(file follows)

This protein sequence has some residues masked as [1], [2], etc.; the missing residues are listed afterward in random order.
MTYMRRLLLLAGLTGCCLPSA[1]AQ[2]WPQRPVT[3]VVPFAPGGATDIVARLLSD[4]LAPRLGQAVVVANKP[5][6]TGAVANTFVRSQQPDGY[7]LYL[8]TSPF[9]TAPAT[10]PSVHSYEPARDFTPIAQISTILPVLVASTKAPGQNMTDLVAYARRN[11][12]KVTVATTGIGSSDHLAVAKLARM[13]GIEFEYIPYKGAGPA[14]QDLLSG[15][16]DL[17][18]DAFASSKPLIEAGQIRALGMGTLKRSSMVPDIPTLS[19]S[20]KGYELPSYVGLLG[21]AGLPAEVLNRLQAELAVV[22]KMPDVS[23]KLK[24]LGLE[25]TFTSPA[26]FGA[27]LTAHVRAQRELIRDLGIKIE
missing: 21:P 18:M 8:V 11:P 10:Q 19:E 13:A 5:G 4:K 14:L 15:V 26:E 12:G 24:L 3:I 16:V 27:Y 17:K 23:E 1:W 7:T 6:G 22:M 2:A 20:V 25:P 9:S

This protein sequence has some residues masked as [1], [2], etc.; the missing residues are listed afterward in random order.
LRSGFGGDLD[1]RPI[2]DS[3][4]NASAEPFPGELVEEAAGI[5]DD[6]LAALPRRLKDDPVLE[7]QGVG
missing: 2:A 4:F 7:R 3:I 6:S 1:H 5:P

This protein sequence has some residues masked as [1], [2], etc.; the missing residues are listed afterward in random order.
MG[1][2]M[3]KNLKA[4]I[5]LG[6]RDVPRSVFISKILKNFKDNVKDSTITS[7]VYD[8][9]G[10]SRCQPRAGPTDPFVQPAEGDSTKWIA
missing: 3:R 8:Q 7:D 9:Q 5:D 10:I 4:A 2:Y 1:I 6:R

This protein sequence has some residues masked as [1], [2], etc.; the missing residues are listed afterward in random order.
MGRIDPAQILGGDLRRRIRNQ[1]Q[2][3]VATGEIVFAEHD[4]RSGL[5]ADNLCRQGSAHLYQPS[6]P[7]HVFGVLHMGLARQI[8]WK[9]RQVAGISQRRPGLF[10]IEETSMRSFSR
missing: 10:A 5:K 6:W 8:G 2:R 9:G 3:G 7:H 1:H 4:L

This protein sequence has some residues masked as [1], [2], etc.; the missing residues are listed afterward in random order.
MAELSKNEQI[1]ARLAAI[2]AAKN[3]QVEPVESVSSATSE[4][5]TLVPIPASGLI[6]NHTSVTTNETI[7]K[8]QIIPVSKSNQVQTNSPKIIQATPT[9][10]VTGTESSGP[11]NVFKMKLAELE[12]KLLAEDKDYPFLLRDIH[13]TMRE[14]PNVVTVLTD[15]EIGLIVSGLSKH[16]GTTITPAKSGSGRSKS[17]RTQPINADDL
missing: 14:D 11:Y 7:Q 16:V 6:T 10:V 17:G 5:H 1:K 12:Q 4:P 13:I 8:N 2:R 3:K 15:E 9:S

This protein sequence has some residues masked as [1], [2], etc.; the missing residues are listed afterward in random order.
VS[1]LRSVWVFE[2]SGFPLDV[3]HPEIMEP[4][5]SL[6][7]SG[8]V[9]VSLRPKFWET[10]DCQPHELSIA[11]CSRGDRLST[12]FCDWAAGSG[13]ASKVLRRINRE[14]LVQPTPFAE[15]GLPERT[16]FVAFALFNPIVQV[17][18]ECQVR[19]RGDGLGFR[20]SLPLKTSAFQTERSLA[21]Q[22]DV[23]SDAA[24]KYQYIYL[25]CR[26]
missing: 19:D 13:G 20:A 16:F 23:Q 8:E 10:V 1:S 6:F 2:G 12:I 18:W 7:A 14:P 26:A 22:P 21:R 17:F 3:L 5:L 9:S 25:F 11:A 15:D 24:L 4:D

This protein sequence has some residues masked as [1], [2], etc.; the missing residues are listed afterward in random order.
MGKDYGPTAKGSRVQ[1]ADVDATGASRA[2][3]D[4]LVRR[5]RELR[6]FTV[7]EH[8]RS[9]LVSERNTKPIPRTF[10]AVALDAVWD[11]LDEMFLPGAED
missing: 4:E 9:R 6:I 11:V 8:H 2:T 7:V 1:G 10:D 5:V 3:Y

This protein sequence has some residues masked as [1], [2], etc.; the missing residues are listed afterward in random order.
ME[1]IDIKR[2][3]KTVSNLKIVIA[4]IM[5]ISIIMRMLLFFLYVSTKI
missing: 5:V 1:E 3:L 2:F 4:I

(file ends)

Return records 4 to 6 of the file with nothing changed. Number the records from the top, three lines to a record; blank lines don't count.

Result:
This protein sequence has some residues masked as [1], [2], etc.; the missing residues are listed afterward in random order.
MGRIDPAQILGGDLRRRIRNQ[1]Q[2][3]VATGEIVFAEHD[4]RSGL[5]ADNLCRQGSAHLYQPS[6]P[7]HVFGVLHMGLARQI[8]WK[9]RQVAGISQRRPGLF[10]IEETSMRSFSR
missing: 10:A 5:K 6:W 8:G 2:R 9:G 3:G 7:H 1:H 4:L

This protein sequence has some residues masked as [1], [2], etc.; the missing residues are listed afterward in random order.
MAELSKNEQI[1]ARLAAI[2]AAKN[3]QVEPVESVSSATSE[4][5]TLVPIPASGLI[6]NHTSVTTNETI[7]K[8]QIIPVSKSNQVQTNSPKIIQATPT[9][10]VTGTESSGP[11]NVFKMKLAELE[12]KLLAEDKDYPFLLRDIH[13]TMRE[14]PNVVTVLTD[15]EIGLIVSGLSKH[16]GTTITPAKSGSGRSKS[17]RTQPINADDL
missing: 14:D 11:Y 7:Q 16:V 6:T 10:V 17:G 5:H 1:K 12:Q 4:P 13:I 8:N 2:R 3:K 15:E 9:S

This protein sequence has some residues masked as [1], [2], etc.; the missing residues are listed afterward in random order.
VS[1]LRSVWVFE[2]SGFPLDV[3]HPEIMEP[4][5]SL[6][7]SG[8]V[9]VSLRPKFWET[10]DCQPHELSIA[11]CSRGDRLST[12]FCDWAAGSG[13]ASKVLRRINRE[14]LVQPTPFAE[15]GLPERT[16]FVAFALFNPIVQV[17][18]ECQVR[19]RGDGLGFR[20]SLPLKTSAFQTERSLA[21]Q[22]DV[23]SDAA[24]KYQYIYL[25]CR[26]
missing: 19:D 13:G 20:A 16:F 23:Q 8:E 10:V 1:S 6:F 2:G 12:I 18:W 7:A 14:P 26:A 22:P 21:R 17:F 3:L 5:L 9:S 25:F 11:A 15:D 24:L 4:D